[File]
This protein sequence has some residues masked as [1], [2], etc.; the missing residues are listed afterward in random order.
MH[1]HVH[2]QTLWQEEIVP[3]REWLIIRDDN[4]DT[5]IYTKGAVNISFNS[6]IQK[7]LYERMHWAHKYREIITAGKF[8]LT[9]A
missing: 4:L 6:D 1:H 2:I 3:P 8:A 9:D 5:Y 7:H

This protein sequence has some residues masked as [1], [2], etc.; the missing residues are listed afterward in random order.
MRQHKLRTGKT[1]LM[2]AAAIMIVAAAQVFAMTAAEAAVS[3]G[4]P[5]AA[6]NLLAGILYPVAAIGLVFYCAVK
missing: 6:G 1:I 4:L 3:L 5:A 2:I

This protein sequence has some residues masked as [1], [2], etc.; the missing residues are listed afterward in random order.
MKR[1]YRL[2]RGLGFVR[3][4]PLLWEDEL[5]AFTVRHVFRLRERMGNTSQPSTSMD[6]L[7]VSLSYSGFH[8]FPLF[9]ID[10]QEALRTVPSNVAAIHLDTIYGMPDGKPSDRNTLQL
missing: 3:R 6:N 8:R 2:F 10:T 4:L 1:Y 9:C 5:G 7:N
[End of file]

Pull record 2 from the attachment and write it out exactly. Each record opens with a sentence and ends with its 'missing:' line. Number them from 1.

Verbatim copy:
This protein sequence has some residues masked as [1], [2], etc.; the missing residues are listed afterward in random order.
MRQHKLRTGKT[1]LM[2]AAAIMIVAAAQVFAMTAAEAAVS[3]G[4]P[5]AA[6]NLLAGILYPVAAIGLVFYCAVK
missing: 6:G 1:I 4:L 3:L 5:A 2:I